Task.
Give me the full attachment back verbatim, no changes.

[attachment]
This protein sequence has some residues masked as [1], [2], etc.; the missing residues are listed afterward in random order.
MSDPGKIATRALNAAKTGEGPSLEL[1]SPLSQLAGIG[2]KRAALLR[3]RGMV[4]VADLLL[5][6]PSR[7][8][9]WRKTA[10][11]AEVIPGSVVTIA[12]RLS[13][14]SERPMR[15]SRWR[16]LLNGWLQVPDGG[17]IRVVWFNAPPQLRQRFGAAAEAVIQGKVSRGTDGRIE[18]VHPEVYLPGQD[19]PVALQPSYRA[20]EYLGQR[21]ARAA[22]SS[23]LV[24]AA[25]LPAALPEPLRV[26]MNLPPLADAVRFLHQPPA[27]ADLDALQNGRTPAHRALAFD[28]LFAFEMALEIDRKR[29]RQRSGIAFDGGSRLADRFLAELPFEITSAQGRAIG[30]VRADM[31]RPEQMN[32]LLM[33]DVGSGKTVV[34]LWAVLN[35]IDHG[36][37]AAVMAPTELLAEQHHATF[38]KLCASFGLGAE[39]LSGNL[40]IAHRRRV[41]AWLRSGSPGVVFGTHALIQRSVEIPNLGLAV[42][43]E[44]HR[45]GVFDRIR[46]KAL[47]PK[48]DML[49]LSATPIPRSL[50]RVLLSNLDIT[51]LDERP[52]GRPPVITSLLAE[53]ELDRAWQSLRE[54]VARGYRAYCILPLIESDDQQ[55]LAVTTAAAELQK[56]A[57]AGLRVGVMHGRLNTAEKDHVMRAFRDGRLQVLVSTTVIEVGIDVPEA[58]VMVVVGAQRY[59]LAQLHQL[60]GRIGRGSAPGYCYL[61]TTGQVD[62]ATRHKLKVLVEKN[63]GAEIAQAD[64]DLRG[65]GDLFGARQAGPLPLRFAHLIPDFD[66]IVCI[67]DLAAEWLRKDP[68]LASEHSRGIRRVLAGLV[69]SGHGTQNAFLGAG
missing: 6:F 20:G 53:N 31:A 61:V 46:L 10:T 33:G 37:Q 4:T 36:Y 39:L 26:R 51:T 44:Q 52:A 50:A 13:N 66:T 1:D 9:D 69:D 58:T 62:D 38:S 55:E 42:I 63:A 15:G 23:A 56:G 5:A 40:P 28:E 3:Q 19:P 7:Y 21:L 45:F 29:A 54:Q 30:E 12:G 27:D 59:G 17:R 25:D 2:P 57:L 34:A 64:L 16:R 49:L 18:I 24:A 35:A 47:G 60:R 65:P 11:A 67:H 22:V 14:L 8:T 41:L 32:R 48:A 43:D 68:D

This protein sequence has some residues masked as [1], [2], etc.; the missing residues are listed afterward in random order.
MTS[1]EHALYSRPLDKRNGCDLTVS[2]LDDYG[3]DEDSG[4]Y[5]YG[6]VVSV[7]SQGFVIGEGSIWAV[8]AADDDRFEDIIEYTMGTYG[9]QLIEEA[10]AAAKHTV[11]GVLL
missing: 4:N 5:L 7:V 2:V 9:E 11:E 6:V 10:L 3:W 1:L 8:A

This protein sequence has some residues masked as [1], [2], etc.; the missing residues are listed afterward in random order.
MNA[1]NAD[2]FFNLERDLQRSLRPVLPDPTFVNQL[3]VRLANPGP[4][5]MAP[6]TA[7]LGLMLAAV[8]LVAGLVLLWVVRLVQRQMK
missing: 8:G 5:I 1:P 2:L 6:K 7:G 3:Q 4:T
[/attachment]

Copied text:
This protein sequence has some residues masked as [1], [2], etc.; the missing residues are listed afterward in random order.
MSDPGKIATRALNAAKTGEGPSLEL[1]SPLSQLAGIG[2]KRAALLR[3]RGMV[4]VADLLL[5][6]PSR[7][8][9]WRKTA[10][11]AEVIPGSVVTIA[12]RLS[13][14]SERPMR[15]SRWR[16]LLNGWLQVPDGG[17]IRVVWFNAPPQLRQRFGAAAEAVIQGKVSRGTDGRIE[18]VHPEVYLPGQD[19]PVALQPSYRA[20]EYLGQR[21]ARAA[22]SS[23]LV[24]AA[25]LPAALPEPLRV[26]MNLPPLADAVRFLHQPPA[27]ADLDALQNGRTPAHRALAFD[28]LFAFEMALEIDRKR[29]RQRSGIAFDGGSRLADRFLAELPFEITSAQGRAIG[30]VRADM[31]RPEQMN[32]LLM[33]DVGSGKTVV[34]LWAVLN[35]IDHG[36][37]AAVMAPTELLAEQHHATF[38]KLCASFGLGAE[39]LSGNL[40]IAHRRRV[41]AWLRSGSPGVVFGTHALIQRSVEIPNLGLAV[42][43]E[44]HR[45]GVFDRIR[46]KAL[47]PK[48]DML[49]LSATPIPRSL[50]RVLLSNLDIT[51]LDERP[52]GRPPVITSLLAE[53]ELDRAWQSLRE[54]VARGYRAYCILPLIESDDQQ[55]LAVTTAAAELQK[56]A[57]AGLRVGVMHGRLNTAEKDHVMRAFRDGRLQVLVSTTVIEVGIDVPEA[58]VMVVVGAQRY[59]LAQLHQL[60]GRIGRGSAPGYCYL[61]TTGQVD[62]ATRHKLKVLVEKN[63]GAEIAQAD[64]DLRG[65]GDLFGARQAGPLPLRFAHLIPDFD[66]IVCI[67]DLAAEWLRKDP[68]LASEHSRGIRRVLAGLV[69]SGHGTQNAFLGAG
missing: 6:F 20:G 53:N 31:A 61:V 46:L 10:T 33:G 37:Q 4:T 36:Y 39:L 26:R 51:T 44:Q 52:A 50:A 13:N 66:T 1:D 9:D 69:D 58:T 62:D 38:S 55:E 42:I 63:A 15:G 23:A 56:G 5:A 40:P 28:E 3:Q 19:P 7:Y 21:L 45:F 29:A 54:Q 30:E 12:G 27:D 59:G 17:R 25:D 2:P 57:L 34:A 64:L 16:R 49:L 18:I 24:A 35:A 47:G 60:R 65:P 11:A 67:H 22:V 14:L 8:T 41:L 32:R 48:A 43:D 68:D

This protein sequence has some residues masked as [1], [2], etc.; the missing residues are listed afterward in random order.
MTS[1]EHALYSRPLDKRNGCDLTVS[2]LDDYG[3]DEDSG[4]Y[5]YG[6]VVSV[7]SQGFVIGEGSIWAV[8]AADDDRFEDIIEYTMGTYG[9]QLIEEA[10]AAAKHTV[11]GVLL
missing: 4:N 5:L 7:V 2:V 9:E 11:E 6:V 10:L 3:W 1:L 8:A

This protein sequence has some residues masked as [1], [2], etc.; the missing residues are listed afterward in random order.
MNA[1]NAD[2]FFNLERDLQRSLRPVLPDPTFVNQL[3]VRLANPGP[4][5]MAP[6]TA[7]LGLMLAAV[8]LVAGLVLLWVVRLVQRQMK
missing: 8:G 5:I 1:P 2:L 6:K 7:G 3:Q 4:T